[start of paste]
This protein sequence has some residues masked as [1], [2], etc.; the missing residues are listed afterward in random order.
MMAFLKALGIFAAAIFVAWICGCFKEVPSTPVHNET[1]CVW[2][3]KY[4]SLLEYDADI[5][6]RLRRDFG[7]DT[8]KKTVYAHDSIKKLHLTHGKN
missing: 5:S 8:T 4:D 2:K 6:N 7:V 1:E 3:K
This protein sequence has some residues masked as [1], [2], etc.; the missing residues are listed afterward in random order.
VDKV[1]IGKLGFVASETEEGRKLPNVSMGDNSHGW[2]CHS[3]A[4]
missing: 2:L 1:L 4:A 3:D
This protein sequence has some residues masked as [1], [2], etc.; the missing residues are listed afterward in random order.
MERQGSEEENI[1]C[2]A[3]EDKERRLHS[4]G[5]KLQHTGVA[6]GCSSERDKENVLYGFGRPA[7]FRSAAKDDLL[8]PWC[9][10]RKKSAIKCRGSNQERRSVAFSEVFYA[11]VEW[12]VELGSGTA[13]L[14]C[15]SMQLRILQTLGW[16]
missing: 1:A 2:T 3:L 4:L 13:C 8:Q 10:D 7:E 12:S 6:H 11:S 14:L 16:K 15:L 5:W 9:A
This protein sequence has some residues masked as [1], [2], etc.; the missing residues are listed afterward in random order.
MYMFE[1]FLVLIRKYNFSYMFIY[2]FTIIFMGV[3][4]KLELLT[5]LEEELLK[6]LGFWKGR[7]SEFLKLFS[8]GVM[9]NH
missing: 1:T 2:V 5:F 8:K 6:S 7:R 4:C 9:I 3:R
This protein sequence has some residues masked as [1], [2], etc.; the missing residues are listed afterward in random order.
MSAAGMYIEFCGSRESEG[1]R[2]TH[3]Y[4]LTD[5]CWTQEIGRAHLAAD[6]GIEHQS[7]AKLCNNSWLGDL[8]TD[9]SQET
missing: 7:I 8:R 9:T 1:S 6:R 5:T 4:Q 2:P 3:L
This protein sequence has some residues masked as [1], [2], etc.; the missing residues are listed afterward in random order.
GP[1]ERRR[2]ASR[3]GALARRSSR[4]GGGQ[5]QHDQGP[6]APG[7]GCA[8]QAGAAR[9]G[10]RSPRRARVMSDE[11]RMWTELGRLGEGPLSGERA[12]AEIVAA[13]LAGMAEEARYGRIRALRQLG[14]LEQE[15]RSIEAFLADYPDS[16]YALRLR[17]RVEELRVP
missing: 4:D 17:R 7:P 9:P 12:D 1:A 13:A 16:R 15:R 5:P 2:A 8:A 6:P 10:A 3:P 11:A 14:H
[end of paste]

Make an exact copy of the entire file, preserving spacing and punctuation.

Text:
This protein sequence has some residues masked as [1], [2], etc.; the missing residues are listed afterward in random order.
MMAFLKALGIFAAAIFVAWICGCFKEVPSTPVHNET[1]CVW[2][3]KY[4]SLLEYDADI[5][6]RLRRDFG[7]DT[8]KKTVYAHDSIKKLHLTHGKN
missing: 5:S 8:T 4:D 2:K 6:N 7:V 1:E 3:K
This protein sequence has some residues masked as [1], [2], etc.; the missing residues are listed afterward in random order.
VDKV[1]IGKLGFVASETEEGRKLPNVSMGDNSHGW[2]CHS[3]A[4]
missing: 2:L 1:L 4:A 3:D
This protein sequence has some residues masked as [1], [2], etc.; the missing residues are listed afterward in random order.
MERQGSEEENI[1]C[2]A[3]EDKERRLHS[4]G[5]KLQHTGVA[6]GCSSERDKENVLYGFGRPA[7]FRSAAKDDLL[8]PWC[9][10]RKKSAIKCRGSNQERRSVAFSEVFYA[11]VEW[12]VELGSGTA[13]L[14]C[15]SMQLRILQTLGW[16]
missing: 1:A 2:T 3:L 4:L 13:C 8:Q 10:D 7:E 12:S 6:H 11:S 14:L 16:K 15:L 5:W 9:A
This protein sequence has some residues masked as [1], [2], etc.; the missing residues are listed afterward in random order.
MYMFE[1]FLVLIRKYNFSYMFIY[2]FTIIFMGV[3][4]KLELLT[5]LEEELLK[6]LGFWKGR[7]SEFLKLFS[8]GVM[9]NH
missing: 1:T 2:V 5:F 8:K 6:S 7:R 4:C 9:I 3:R
This protein sequence has some residues masked as [1], [2], etc.; the missing residues are listed afterward in random order.
MSAAGMYIEFCGSRESEG[1]R[2]TH[3]Y[4]LTD[5]CWTQEIGRAHLAAD[6]GIEHQS[7]AKLCNNSWLGDL[8]TD[9]SQET
missing: 7:I 8:R 9:T 1:S 6:R 5:T 4:Q 2:P 3:L
This protein sequence has some residues masked as [1], [2], etc.; the missing residues are listed afterward in random order.
GP[1]ERRR[2]ASR[3]GALARRSSR[4]GGGQ[5]QHDQGP[6]APG[7]GCA[8]QAGAAR[9]G[10]RSPRRARVMSDE[11]RMWTELGRLGEGPLSGERA[12]AEIVAA[13]LAGMAEEARYGRIRALRQLG[14]LEQE[15]RSIEAFLADYPDS[16]YALRLR[17]RVEELRVP
missing: 4:D 17:R 7:P 9:P 12:D 1:A 13:A 16:R 15:R 5:P 2:A 8:A 6:P 10:A 3:P 11:A 14:H